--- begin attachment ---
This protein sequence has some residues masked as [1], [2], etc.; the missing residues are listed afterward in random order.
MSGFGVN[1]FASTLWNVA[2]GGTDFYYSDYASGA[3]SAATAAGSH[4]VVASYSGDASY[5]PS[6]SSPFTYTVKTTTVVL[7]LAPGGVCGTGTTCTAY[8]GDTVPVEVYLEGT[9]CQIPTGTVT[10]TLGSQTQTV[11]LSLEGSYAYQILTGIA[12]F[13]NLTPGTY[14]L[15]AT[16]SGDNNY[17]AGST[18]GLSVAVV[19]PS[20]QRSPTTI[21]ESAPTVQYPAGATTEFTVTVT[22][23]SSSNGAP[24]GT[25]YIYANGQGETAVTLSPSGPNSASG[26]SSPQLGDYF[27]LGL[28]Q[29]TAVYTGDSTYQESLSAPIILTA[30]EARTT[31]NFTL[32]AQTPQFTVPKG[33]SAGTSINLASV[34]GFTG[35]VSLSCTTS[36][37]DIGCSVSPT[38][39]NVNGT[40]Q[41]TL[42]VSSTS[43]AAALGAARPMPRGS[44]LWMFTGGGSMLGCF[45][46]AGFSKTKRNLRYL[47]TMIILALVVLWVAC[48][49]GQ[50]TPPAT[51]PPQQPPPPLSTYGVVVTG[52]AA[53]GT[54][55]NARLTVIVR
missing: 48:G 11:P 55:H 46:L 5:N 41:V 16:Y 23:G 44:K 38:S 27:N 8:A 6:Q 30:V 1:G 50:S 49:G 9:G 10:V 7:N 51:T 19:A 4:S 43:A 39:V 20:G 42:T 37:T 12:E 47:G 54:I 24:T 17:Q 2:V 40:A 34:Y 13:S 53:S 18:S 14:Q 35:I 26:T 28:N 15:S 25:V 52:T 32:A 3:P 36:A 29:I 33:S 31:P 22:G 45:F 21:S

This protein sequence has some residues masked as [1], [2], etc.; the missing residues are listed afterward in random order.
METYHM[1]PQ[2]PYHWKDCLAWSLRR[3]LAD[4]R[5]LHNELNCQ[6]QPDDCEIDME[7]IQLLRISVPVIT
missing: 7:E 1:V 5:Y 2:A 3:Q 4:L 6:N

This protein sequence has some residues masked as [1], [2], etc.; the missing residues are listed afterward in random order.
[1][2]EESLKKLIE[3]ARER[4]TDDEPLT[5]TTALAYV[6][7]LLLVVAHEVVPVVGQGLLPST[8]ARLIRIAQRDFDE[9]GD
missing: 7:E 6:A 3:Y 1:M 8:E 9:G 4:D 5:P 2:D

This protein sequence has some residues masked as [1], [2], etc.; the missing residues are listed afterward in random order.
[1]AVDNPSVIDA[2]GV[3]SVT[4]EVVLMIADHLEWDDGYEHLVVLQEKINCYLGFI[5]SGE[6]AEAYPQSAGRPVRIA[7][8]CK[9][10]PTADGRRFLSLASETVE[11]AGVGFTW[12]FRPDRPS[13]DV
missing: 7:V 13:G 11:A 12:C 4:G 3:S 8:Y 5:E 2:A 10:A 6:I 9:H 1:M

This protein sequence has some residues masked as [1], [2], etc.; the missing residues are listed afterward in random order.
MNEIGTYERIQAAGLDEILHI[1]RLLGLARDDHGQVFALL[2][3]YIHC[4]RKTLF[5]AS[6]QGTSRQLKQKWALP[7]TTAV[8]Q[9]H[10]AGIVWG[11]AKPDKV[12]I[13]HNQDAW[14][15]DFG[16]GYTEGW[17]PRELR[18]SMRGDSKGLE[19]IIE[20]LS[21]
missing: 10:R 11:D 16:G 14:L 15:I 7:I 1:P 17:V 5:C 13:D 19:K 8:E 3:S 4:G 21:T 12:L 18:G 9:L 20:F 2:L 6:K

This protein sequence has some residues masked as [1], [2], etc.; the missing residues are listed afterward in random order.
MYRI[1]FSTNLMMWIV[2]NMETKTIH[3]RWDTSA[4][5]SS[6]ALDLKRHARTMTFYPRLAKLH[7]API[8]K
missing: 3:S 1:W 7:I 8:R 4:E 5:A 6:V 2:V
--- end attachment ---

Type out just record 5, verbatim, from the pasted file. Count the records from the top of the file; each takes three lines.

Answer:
This protein sequence has some residues masked as [1], [2], etc.; the missing residues are listed afterward in random order.
MNEIGTYERIQAAGLDEILHI[1]RLLGLARDDHGQVFALL[2][3]YIHC[4]RKTLF[5]AS[6]QGTSRQLKQKWALP[7]TTAV[8]Q[9]H[10]AGIVWG[11]AKPDKV[12]I[13]HNQDAW[14][15]DFG[16]GYTEGW[17]PRELR[18]SMRGDSKGLE[19]IIE[20]LS[21]
missing: 10:R 11:D 16:G 14:L 15:I 7:I 1:P 17:V 5:C 13:D 19:K 8:E 3:S 4:G 21:T 12:L 18:G 9:L 20:F 2:L 6:K